You can access the full commands specification of the RN-XV module in this document.

Updating Wifly Firmware

There are several versions of the firmware, being the oldest ones somehow buggy. Before starting a project like this, it is a good idea to update it. The device should be able to perform an on the fly update. However, Microchip acquired Roving Networks and the default FTP server used by the module no longer exists. To solve this issue, before updating, you should change the FTP address used. To do so, once the device is connected to your domestic LAN and has internet, access the command mode and do:

It will just delete the IP address of the FTP server.

The FTP client uses the backup string to download the firmware via the ftp update command.

It will save the parameters in a configuration file named ftp and will try to perform the module update. After a few seconds you should be seeing something like this:

Then your device should be connected again and updated to last version 4.83 (april 2018).

Wifly LED Status

In the following table the meaning of the module LEDs is described.

Condition Red LED – D1 Yellow LED – D2 Green LED  – D3
On solid Connected over TCP
Fast blink Not associated Rx/Tx data transfer No IP address
Slow blink Associated, no Internet IP address OK
Off Associated, Internet OK

Arduino Mega

Theoretically, to build this project, an Arduino board with only one serial port is needed. This port should be connected to the EMS Bus – UART interface. The WiFly module is known to work correctly from software serial ports. However, developing Arduino code in a hardware with only one serial port would have been harder, making it unable to debug/monitor the code and forcing to disconnect everything every time you want to upload new software versions.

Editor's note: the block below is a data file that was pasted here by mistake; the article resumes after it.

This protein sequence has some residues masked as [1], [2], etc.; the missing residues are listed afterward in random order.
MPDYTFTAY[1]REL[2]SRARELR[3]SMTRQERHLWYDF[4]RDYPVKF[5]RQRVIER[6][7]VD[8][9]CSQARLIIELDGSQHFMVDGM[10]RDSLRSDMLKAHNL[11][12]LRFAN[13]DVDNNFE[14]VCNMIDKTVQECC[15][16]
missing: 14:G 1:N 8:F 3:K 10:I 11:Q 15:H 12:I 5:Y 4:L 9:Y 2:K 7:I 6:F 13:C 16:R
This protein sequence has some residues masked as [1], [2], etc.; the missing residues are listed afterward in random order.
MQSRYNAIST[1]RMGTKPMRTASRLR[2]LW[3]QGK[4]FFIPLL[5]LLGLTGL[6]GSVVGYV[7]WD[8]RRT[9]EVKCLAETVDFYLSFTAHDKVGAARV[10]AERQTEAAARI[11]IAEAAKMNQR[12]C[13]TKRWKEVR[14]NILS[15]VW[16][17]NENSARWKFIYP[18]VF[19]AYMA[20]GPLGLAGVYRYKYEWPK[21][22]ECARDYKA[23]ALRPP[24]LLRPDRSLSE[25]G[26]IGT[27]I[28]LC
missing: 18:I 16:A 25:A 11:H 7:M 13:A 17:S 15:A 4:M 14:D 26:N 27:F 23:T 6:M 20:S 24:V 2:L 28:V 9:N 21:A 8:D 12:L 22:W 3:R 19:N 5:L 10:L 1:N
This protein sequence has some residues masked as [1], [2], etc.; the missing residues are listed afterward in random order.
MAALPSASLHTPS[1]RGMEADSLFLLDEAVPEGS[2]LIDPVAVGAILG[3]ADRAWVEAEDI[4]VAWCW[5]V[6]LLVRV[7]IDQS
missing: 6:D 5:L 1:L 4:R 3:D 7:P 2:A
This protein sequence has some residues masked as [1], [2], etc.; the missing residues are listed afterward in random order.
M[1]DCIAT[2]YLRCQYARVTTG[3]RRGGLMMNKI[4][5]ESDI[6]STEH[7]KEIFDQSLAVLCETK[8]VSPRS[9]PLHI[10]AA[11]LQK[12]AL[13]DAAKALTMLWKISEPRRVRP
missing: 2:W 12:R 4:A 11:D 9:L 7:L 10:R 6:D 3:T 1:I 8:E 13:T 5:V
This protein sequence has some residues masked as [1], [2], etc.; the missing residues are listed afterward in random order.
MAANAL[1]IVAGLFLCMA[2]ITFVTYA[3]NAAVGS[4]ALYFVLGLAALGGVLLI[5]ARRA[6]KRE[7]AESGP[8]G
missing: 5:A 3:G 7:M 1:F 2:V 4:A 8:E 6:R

For this reason I decided to use an Arduino Mega 2560 V3, which has 4 times mores SRAM and UARTs than Arduino One (8 KBytes – 4 UART ports).

Calduino: Puting it al together

The figure below shows the full schema of the project, putting all the components together. You can download a PDF file of the schema under this link or access the online version in Its name, Calduino, comes from latin word calor (heat) and arduino.

  • Calduino is powered using a 12 V / 1000 mA power supply unit connected to the power jack of the Arduino Mega. It should be possible to power the whole circuit using the 12 V available in the EMS Bus. Read bbqkees Github to know more about this issue.
  • The EMS Bus – UART interface circuit is powered by the Arduino Mega 5V pin. This pin outputs a regulated 5V from the AMS1117 on the board, which has a maximum output current rating of 1A. This voltage is split up within the board for other components and some energy is lost as heat. So, if nothing else is connected, from the 5V pin a current up to 700 mA can be obtained, more than enough to power the interface circuit. Maximal power consumption in the circuit should happen when writing in the EMS Bus. The 100 Ohms / 1 Watt resistor pulls the line down consuming nearly 80 mA.
  • As can be seen in the schema, the RN-XV 171 module is powered  by an AMS1117-3.3 module with 3,3 V. This regulator is connected to the Arduino Mega Vin pin, which contains the input voltage of the board. The 3.3V pin in the Arduino Mega cannot be used to supply energy to the WiFly module directly. It has a maximum current draw of 50 mA, in any case insufficient for this purpose, requiring up to 185 mA when transmitting at maximum power.
  • As previously commented, the RN-XV TX and RX Pins are 3,3 V tolerant. I have used a level shifter for both pins, despite being only necessary for the RN-VX RX Pin. In the RN-VX TX Pin I have used an NPN transistor 2N2222 with two resistors.
  • The circuit has been built in a prototype PCB for Arduino Mega Shield Board available here. The board is well built with full pipes and printing for all I/O pins.
  • To encapsulate the circuit and its components I have used the following case, available in Amazon. It is high enough to fit an Arduino Mega with upper shield. Moreover, it has an specific slot for an ethernet socket that can be used to connect the EMS-Bus wires.